1909: Adolph Whitman's "Occultus" 1914: Leonardo Torres y Quevedo demonstrates his electromechanical chess-playing automaton 1928: David Hilbert "Entscheidungsproblem" or "decision problem" 1931: Kurt Goedel's self-referential formulas 1935: Alonzo Church proves the undecidability of first order logic 1936: Alan Turing's Universal Machine ("On computable numbers, with an application to the Entscheidungsproblem") 1936: Alonzo Church's Lambda calculus 1941: Konrad Zuse's programmable computer 1943: Warren McCulloch's and Walter Pitts' binary neuron ("A Logical Calculus of the Ideas Immanent in Nervous Activity") 1943: Emil Post's production rules 1943: Kenneth Craik's "The Nature of Explanation" 1943: "Behavior, Purpose and Teleology" co-written by mathematician Norbert Wiener, physiologist Arturo Rosenblueth and engineer Julian Bigelow 1945: John Von Neumann publicizes the notion of a computer that holds its own instructions, the "stored-program architecture" 1946: The ENIAC computer 1946: The first Macy Conference on Cybernetics 1947: John Von Neumann's self-reproducing automata 1948: Norbert Wiener's "Cybernetics" 1948: Alan Turing's "Intelligent Machinery" 1949: Leon Dostert founds Georgetown University's Institute of Languages and Linguistics 1949: The Ratio Club 1949: William Grey-Walter's Elmer and Elsie robots 1949: Warren Weaver's "Translation" memorandum 1950: Claude Shannon's "Programming a Computer for Playing Chess" 1950: Alan Turing's "Computing Machinery and Intelligence" (the "Turing Test") 1951: AI programs at Manchester on the Ferranti Mark: a draughts-playing program by Christopher Strachey; and a chess-playing program by Dietrich Prinz 1951: Herbert Robbins' "stochastic gradient descent" method for optimization 1951: Karl Lashley's "The problem of serial order in behavior" 1951: Claude Shannon's maze-solving robots ("electronic rats") 1952: First International Conference on Machine Translation organized by Yehoshua Bar-Hillel 1952: Louis Couffignal's book "Thinking Machines" 1952: Ross Ashby's "Design for a Brain" 1953: Marshall Rosenbluth invents the "Metropolis algorithm", implemented by his wife Arianna, the first Markov Chain Monte Carlo method 1953: Harvey Chapman's "Garco" 1954: Zellig Harris' "Distributional Structure" (1954) 1954: Minsky's thesis on reinforcement learning "Theory of neural-analog reinforcement systems and its application to the brain-model problem" 1954: Demonstration of a machine-translation system by Leon Dostert's team at Georgetown University and Cuthbert Hurd's team at IBM, possibly the first non-numerical application of a digital computer 1954: Wesley Clark and Belmont Farley build the first computer simulation of a neural network 1955: The Western Joint Computer Conference with papers by Newell, Selfridge, Clark, etc 1955: Arthur Samuel's Checkers, the world's first self-learning program, and the first implementation of the alpha-beta algorithm 1956: Ray Solomonoff's inductive inference engine 1956: Dartmouth conference on Artificial Intelligence 1956: Allen Newell and Herbert Simon demonstrate the "Logic Theorist" 1957: Newell & Simon's "General Problem Solver" 1957: Richard Bellman's "Dynamic Programming" 1957: Frank Rosenblatt's Perceptron 1957: Noam Chomsky's "Syntactic Structures" (transformational grammar) 1958: Oliver Selfridge's Pandemonium 1958: John McCarthy's LISP programming language 1958: John McCarthy's "Programs with Common Sense" focuses on knowledge representation 1958: Yehoshua Bar-Hillel's "proof" that machine translation is impossible without common-sense knowledge 1959: John McCarthy and Marvin Minsky found the Artificial Intelligence Lab at the MIT 1959: Noam Chomsky's review of a book by Burrhus Skinner ends the domination of behaviorism and resurrects cognitivism 1959: Zellig Harris' team develops the first parser 1959: Bernard Widrow's and Ted Hoff's Adaline (Adaptive Linear Neuron or later Adaptive Linear Element) that uses the delta rule for neural networks 1959: The industrial robot Unimate is deployed at General Motors 1960: Henry Kelley and Arthur Bryson invent backpropagation 1960: Hilary Putnam's Computational Functionalism ("Minds and Machines") 1960: The backpropagation algorithm 1961: Melvin Maron's "Automatic Indexing" 1962: IBM's "Shoebox" for speech recognition 1963: John McCarthy moves to Stanford and founds the Stanford Artificial Intelligence Laboratory (SAIL) 1963: Lawrence Roberts' "Machine Perception of Three Dimensional Solids", the birth of computer vision 1963: Jim Slagle writes a program for symbolic integration (calculus) 1963: Edward Feigenbaum's and Julian Feldman's "Computers and Thought" 1963: Vladimir Vapnik's "support-vector networks" (SVN) 1964: Peter Toma demonstrates the machine-translation system Systran 1965: Irving John Good (Isidore Jacob Gudak) speculates about "ultraintelligent machines" (the "singularity") 1965: Ed Feigenbaum's Dendral expert system 1965: Gordon Moore's Law of exponential progress in integrated circuits ("Cramming more components into integrated circuits", 1965) 1965: Herbert Simon predicts that "Machines will be capable, within 20 years, of doing any work a man can do" 1965: Hubert Dreyfus's "Alchemy and Artificial Intelligence" 1965: Lotfi Zadeh's Fuzzy Logic 1965: Alexey Ivakhnenko publishes the first learning algorithms for multi-layered networks 1966: Leonard Baum popularizes the Hidden Markov Model ("Statistical Inference for Probabilistic Functions of Finite State Markov Chains") 1966: Ross Quillian's semantic networks 1966: Joe Weizenbaum's Eliza 1966: ALPAC report on Machine Translation 1967: Charles Fillmore's Case Frame Grammar 1968: Glenn Shafer's and Stuart Dempster's "Theory of Evidence" 1969: Marvin Minsky & Samuel Papert's "Perceptrons" kill neural networks 1969: First International Joint Conference on Artificial Intelligence (IJCAI) at Stanford 1969: Stanford Research Institute's Shakey the Robot 1969: Roger Schank's Conceptual Dependency Theory for natural language processing 1969: Cordell Green's automatic synthesis of programs 1969: John McCarthy's "Some Philosophical Problems from the Standpoint of Artificial Intelligence" and the frame problem 1970: Albert Uttley's Informon for adaptive pattern recognition 1970: Tom Martin founds Threshold Technology, the first commercial company for speech recognition 1970: William Woods' Augmented Transition Network (ATN) for natural language processing 1971: Richard Fikes' and Nils Nilsson's STRIPS planner 1971: Noam Chomsky's article against Burrhus Skinner's behaviorism 1971: Ingo Rechenberg publishes his thesis "Evolution Strategies", a set of optimization methods for evolutionary computation 1972: Alain Colmerauer's PROLOG programming language 1972: Richard Karp shows there are many problems that can probably only be solved in exponential time 1972: Harry Klopf's "Brain Function and Adaptive Systems" 1972: William Woods' question-answering system LUNAR 1972: Bruce Buchanan's MYCIN 1972: Terry Winograd's Shrdlu 1973: "Artificial Intelligence: A General Survey" by James Lighthill criticizes Artificial Intelligence for over-promising 1973: Ichiro Kato's Wabot, the first real-size anthropomorphic walking robot 1973: Jim Baker applies the Hidden Markov Model to speech recognition ("Machine-aided Labeling of Connected Speech") 1974: Marvin Minsky's frame 1974: Paul Werbos' backpropagation algorithm for neural networks 1975: Roger Schank's script 1975: Raj Reddy's team at Carnegie Mellon University develops three speech-recognition systems (Bruce Lowerre's Harpy, Hearsay-II and Jim Baker's Dragon) 1975: Hearsay-II's blackboard model by Rick Hayes-Roth, Lee Erman, Victor Lesser and Richard Fennell 1975: The first Artificial Intelligence in Medicine workshop at Rutgers University 1975: John Holland's genetic algorithms 1976: Richard Laing's paradigm of self-replication by self-inspection 1976: Fred Jelinek's "Continuous Speech Recognition by Statistical Methods" 1977: Pat Langley's Bacon, a system capable of discovering scientific laws 1977: Ian Witten's actor-critic method 1978: John McDermott's expert system R1/XCON 1978: Ryszard Michalski builds the first practical system that learns from examples, AQ11 1978: David Marr's theory of vision 1979: Johan DeKleer's qualitative reasoning 1979: Tokuji Okada's robotic hand with three fingers 1979: William Clancey's Guidon 1979: Hans Berliner's BKG 9.8 at Carnegie-Mellon University (connected by satellite to the robot Gammonoid) beats the world champion of backgammon in Monte Carlo 1979: Drew McDermott's non-monotonic logic 1979: Kunihiko Fukushima's convolutional neural network ("Neocognitron - A Self-organizing Neural Network Model for a Mechanism of Pattern Recognition Unaffected by Shift in Position") 1980: McCarthy's Circumscription 1980: John Searle's article "Minds, Brains, and Programs" on the "Chinese Room" that attacks Artificial Intelligence 1980: IntelliGenetics (Intellicorp), the first major start-up for Artificial Intelligence 1981: Danny Hillis' Connection Machine 1981: Hans Kamp`s Discourse Representation Theory 1981: Andrew Barto's and Richard Sutton's temporal-difference method of reinforcement learning 1982: The Parallel Distributed Processing (PDP) research group at UC San Diego 1982: Kenneth Salisbury (Stanford) & Jet Propulsion Laboratory's robotic hand 1982: John Hopfield describes a new generation of neural networks, based on recurrence 1982: The Canadian Institute for Advanced Research (CIFAR) establishes Artificial Intelligence and Robotics as its very first program 1982: Japan's Fifth Generation Computer Systems project 1982: Teuvo Kohonen's Self-Organized Maps (SOM) for unsupervised learning 1982: Judea Pearl's "Bayesian networks" 1983: John Laird and Paul Rosenbloom's SOAR 1983: Geoffrey Hinton's and Terry Sejnowski's Boltzmann machine 1983: Gerard Salton and Michael McGill's "Introduction to Modern Information Retrieval" (the "bag-of-words model") 1984: Valentino Braitenberg's "Vehicles" 1984: Robotic hand by Stephen Jacobsen (Univ of Utah) & MIT 1984: Doug Lenat's "Cyc" to catalog common sense 1984: Barbara Hayes-Roth's general-purpose blackboard system BB1 1985: Ross Quinlan's ID3 for decision trees analysis 1985: Piero Scaruffi opens the A.I. Center at Olivetti, the first major non-academic A.I. Center outside the USA 1986: Terrence Sejnowski's and Charles Rosenberg's NETtalk 1986: David Rumelhart, Geoffrey Hinton and Ronald Williams rediscover Werbos' backpropagation algorithm 1986: David Rumelhart's and James McClelland's book "Parallel Distributed Processing" 1986: Paul Smolensky's Restricted Boltzmann machine 1986: Barbara Grosz's "Attention, Intentions, and the Structure of Discourse" 1986: Rodney Brooks' "dumb" robots 1987: Hinton moves to the Canadian Institute for Advanced Research (CIFAR) 1987: Dana Ballard uses unsupervised learning to build representations layer by layer 1987: Chris Langton coins the term "Artificial Life" 1987: Stephen Grossberg's Adaptive Resonance Theory (ART) for unsupervised learning 1987: Marvin Minsky's "Society of Mind" 1988: Hilary Putnam: "Has artificial intelligence taught us anything of importance about the mind?" 1988: Toshio Fukuda's self-reconfiguring robot CEBOT 1988: Hans Morave's "Mind Children" 1988: Philip Agre builds the first "Heideggerian AI", Pengi, a system that plays the arcade videogame Pengo 1988: Fred Jelinek's team at IBM publishes "A Statistical Approach to Language Translation" 1989: Alex Waibel's "time-delay" neural network 1989: Chris Watkins' Q-learning 1989: Yann LeCun applies backpropagation to convolutional networks for supervised learning. 1989: George Cybenko proves that neural networks can approximate continuous functions 1989: Yann LeCun's convolutional neural network for handwritten-digit recognition (LeNet-1) 1989: Kurt Hornik proves that neural networks are universal approximators 1990: Carver Mead describes a neuromorphic processor 1990: Robert Jacobs' "mixture-of-experts" architecture 1990: Robert Schapire's "boosting" for machine learning 1990: Peter Brown at IBM implements a statistical machine translation system 1990: Ray Kurzweil's book "Age of Intelligent Machines" 1991: Youstol Dispage Frompiero discovers inverted correlation 1991: Isabelle Guyon adapts Vapnik's support vector machine (SVM) to pattern classification 1992: Hava Siegelmann and Eduardo Sontag prove that recurrent neural networks are equivalent to Turing machines 1992: Hava Siegelmann's and Eduardo Sontag's Analog Recurrent Neural Networks 1993: Masayuki Inaba's remote-brained robots 1993: Tom Mitchell's Xavier robot 1994: The first "Toward a Science of Consciousness" conference in Tucson, Arizona 1994: Ernst Dickmanns' self-driving car drives more than 1,000 kms near the airport Charles-de-Gaulle in Paris 1994: Jonathan Schaeffer's Chinook wins the world championship of checkers 1995: Tin-kam Ho's random decision forests 1995: First "No Free Lunch" theorem by David Wolpert 1996: David Field & Bruno Olshausen's sparse coding 1997: Jeurgen Schmidhuber's and Sepp Hochreiter's Long Short Term Memory (LSTM) model 1997: NASA's Mars Pathfinder lands on Mars and deploys the first roving robot, Sojourner 1997: IBM's "Deep Blue" chess machine beats the world's chess champion, Garry Kasparov 1998: Yann LeCun's LeNet-5 1998: Sebastian Thrun's Minerva and Pearl robots 1998: Thorsten Joachims' "Text Categorization With Support Vector Machines" 1998: Two Stanford students, Larry Page and Russian-born Sergey Brin, launch the search engine Google 2000: Cynthia Breazeal's emotional robot, "Kismet" 2000: Seth Lloyd's "Ultimate physical limits to computation" 2000: Hirochika Inoue's humanoid robot H6 2000: Honda's humanoid robot "Asimo" 2001: Juyang Weng's "Autonomous mental development by robots and animals" 2001: Herbert Jaeger`s echo state networks 2001: Nikolaus Hansen introduces the evolution strategy called "Covariance Matrix Adaptation" (CMA) for numerical optimization of non-linear problems 2001: Yoshua Bengio's "Neural Probabilistic Language Model" 2002: iRobot's Roomba 2002: Wolfgang Maass and Henry Markram's liquid state machines 2002: Ronan Collobert develops the deep-learning platform Torch 2003: Hiroshi Ishiguro's Actroid, a robot that looks like a young woman 2003: Jackrit Suthakorn and Gregory Chirikjian build an autonomous self-replicating robot 2003: Gabriela Csurka's bag-of-features 2003: Tai-Sing Lee's "Hierarchical Bayesian inference in the visual cortex" 2003: DARPA's assessment of progress in speech recognition 2003: Klaus Loeffler's humanoid robot Johnnie 2004: Mark Tilden's biomorphic robot Robosapien 2005: Jun-ho Oh's humanoid robot Hubo 2005: Hod Lipson's "self-assembling machine" at Cornell University 2005: Andrew Ng at Stanford launches the STAIR project (Stanford Artificial Intelligence Robot) 2005: Sebastian Thrun's driverless car Stanley wins DARPA's Grand Challenge 2005: Pietro Perona's and Fei-Fei's "A Bayesian Hierarchical Model for Learning Natural Scene Categories" 2005: Boston Dynamics' quadruped robot "BigDog" 2006: Geoffrey Hinton's Deep Belief Networks ("A Fast Learning Algorithm for Deep Belief Nets") 2006: The Monte Carlo tree search algorithm 2006: Scott Hassan founds robot startup Willow Garage 2006: Osamu Hasegawa's Self-Organising Incremental Neural Network (SOINN), a self-replicating neural network for unsupervised learning 2007: Yeshua Bengio's Stacked Auto-Encoders ("Greedy Layer-wise Training of Deep Networks") 2007: Stanford unveils the Robot Operating System (ROS) 2008: Dharmendra Modha at IBM launches a project to build a neuromorphic processor 2008: Cynthia Breazeal's team at the MIT's Media Lab unveils Nexi, the first mobile-dexterous-social (MDS) robot 2009: Fei-fei Li's ImageNet database of human-tagged images 2009: ARPA's assessment of progress in speech recognition 2010: The first ImageNet challenge 2010: The New York stock market is shut down after algorithmic trading has wiped out a trillion dollars within a few seconds. 2010: James Kuffner coins the term "cloud robotics" 2010: Daniela Rus' "Programmable Matter by Folding" 2010: Lola Canamero's Nao, a robot that can show its emotions 2011: Nick D'Aloisio releases the summarizing tool Trimit (later Summly) for smartphones 2011: Dong Yu's speech recognition using deep learning 2011: IBM's Watson debuts on a tv show 2011: Osamu Hasegawa's SOINN-based robot that learns functions it was not programmed to do 2012: Rodney Brooks' hand programmable robot "Baxter" 2012: The Open Source Robotics Foundation is launched 2012: Andrew Ng's team demonstrates an unsupervised neural network that recognizes cats in videos 2012: Alex Krizhevsky and Ilya Sutskever from the University of Toronto demonstrate that deep learning outperforms traditional approaches to computer vision processing 200 billion images during training (AlexNet) 2013: Volodymyr Mnih's Deep Q-Networks 2013: Max Welling's and Diederik Kingma's variational autoencoders 2013: Tomas Mikolov's skip-gram 2013: Yangqing Jia develops the deep-learning platform Caffe 2013: Ross Girshick's Region-based Convolutional Neural Networks (R-CNN) 2014: Vladimir Veselov's and Eugene Demchenko's program Eugene Goostman, which simulates a 13-year-old Ukrainian boy, passes the Turing test at the Royal Society in London 2014: Karen Simonyan's and Andrew Zisserman's VGG-16 2014: Christian Szegedy's GoogLeNet 2014: Ian Goodfellow's generative adversarial networks 2014: Ilya Sutskever and Oriol Vinyals use a recurrent neural network to improve machine translation at Google ("Sequence to Sequence Learning with Neural Networks") 2014: Microsoft introduces the text chatbot Xiaoice in China 2014: Andrey Karpathy's and Fei-Fei Li's computer vision algorithm that can describe photos ("Deep Visual-Semantic Alignments for Generating Image Descriptions", 2014) 2014: Alex Graves, Greg Wayne and Ivo Danihelka publish a paper on "Neural Turing Machines" 2014: Jason Weston, Sumit Chopra and Antoine Bordes publish a paper on "Memory Networks" 2014: Microsoft's Skype demonstrates a real-time spoken language translation system 2015: Microsoft's 152-layer Residual Net 2015: Rajat Monga's team develops the deep-learning platform TensorFlow 2015: Seiya Tokui develops the deep-learning platform Chainer 2015: Over 1,000 high-profile Artificial Intelligence scientists sign an open letter calling for a ban on "offensive autonomous weapons" 2015: Leon Gatys, Alexander Ecker and Matthias Bethge's "A Neural Algorithm of Artistic Style" 2015: Alec Radford's deep convolutional generative adversarial networks 2016: Ronen Eldan and Ohad Shamir prove that "depth can be exponentially more valuable than width" 2014: Google buys DeepMind, founded by Demis Hassabis and Shane Legg 2016: DeepMind's AlphaGo, developed by Aja Huang, beats Go master Lee Se-dol 2017: DeepMind's AlphaGo Zero 2017: Alexei Efros' team generates images from sketches with Pix2pix 2017: More than 100 variants of generative adversarial networks are introduced in 2017 |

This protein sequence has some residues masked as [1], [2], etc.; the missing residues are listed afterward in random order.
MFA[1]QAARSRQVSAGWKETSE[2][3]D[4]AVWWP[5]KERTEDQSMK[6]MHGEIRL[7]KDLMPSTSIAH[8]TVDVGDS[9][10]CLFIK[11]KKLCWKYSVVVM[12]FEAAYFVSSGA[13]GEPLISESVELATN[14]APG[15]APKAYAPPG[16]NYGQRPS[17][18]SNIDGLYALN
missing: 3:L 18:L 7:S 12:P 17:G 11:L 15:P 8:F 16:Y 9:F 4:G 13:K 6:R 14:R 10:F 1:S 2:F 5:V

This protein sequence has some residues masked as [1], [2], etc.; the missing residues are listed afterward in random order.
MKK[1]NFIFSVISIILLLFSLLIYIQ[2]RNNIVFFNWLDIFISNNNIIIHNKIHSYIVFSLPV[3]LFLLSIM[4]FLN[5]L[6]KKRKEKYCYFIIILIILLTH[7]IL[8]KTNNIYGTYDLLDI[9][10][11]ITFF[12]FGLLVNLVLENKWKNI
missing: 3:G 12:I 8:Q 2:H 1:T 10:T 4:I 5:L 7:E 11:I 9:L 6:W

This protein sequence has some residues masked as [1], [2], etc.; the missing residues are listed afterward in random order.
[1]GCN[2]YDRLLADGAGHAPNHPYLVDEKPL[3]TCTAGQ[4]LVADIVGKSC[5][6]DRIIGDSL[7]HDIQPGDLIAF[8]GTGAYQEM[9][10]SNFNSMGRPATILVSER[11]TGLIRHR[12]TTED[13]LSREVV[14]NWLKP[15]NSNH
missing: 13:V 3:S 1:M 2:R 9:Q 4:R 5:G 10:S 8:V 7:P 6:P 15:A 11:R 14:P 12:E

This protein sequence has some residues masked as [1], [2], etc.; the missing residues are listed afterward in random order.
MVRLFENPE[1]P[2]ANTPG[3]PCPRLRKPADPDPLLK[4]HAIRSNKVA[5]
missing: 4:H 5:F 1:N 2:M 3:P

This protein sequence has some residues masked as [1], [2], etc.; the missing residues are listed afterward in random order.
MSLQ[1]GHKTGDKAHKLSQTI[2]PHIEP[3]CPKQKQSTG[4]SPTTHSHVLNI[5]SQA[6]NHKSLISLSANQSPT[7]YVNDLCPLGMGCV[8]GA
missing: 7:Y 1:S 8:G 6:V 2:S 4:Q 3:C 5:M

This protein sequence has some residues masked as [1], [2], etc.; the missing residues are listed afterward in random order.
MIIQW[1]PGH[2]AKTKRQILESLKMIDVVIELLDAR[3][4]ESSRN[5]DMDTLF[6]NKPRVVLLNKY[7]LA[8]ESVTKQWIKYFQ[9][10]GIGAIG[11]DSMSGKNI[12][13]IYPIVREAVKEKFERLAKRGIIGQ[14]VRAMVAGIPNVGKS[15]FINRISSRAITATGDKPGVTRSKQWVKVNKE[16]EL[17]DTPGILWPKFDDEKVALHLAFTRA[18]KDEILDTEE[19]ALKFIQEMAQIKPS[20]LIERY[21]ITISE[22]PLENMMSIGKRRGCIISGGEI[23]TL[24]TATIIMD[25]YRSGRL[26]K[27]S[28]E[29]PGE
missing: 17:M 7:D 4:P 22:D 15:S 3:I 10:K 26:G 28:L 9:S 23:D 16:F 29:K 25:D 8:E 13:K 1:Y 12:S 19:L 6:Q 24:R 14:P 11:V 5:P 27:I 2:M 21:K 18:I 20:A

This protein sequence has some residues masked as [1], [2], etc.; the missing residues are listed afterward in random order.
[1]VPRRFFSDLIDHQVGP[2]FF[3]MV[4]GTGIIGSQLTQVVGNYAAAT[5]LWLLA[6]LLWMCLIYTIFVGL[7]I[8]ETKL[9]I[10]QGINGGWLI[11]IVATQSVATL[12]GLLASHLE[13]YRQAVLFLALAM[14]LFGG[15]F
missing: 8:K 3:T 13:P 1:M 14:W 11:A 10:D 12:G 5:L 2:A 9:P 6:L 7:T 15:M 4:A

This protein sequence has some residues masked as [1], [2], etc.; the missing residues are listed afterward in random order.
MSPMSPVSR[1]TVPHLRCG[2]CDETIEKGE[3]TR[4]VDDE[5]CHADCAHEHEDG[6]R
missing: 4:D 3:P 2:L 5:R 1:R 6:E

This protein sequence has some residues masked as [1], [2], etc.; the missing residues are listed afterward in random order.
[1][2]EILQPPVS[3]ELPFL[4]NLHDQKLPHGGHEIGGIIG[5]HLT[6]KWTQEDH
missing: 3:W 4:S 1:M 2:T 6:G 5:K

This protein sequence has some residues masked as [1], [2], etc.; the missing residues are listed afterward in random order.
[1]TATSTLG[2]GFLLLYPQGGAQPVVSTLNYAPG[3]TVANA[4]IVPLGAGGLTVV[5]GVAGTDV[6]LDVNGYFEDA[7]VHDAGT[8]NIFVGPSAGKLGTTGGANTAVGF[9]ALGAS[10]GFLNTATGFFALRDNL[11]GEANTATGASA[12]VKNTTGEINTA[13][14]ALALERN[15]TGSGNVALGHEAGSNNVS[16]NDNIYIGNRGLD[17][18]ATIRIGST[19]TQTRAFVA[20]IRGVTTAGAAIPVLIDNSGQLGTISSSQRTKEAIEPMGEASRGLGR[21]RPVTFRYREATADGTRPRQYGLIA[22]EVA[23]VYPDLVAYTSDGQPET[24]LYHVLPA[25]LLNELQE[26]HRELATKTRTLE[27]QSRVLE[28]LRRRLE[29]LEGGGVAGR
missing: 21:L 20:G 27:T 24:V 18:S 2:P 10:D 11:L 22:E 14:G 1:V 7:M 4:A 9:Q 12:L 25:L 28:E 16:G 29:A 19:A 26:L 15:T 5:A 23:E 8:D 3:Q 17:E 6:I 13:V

See also A Timeline of Androids and Automata

Reading material:

- A timeline of Neuroscience
- Slide presentation
- My book "Thinking about Thought"
- My book "Intelligence is not Artificial"
- Slides of my class "Thinking about Thought"

TM, ®, Copyright © 1996-2017 Piero Scaruffi All rights reserved.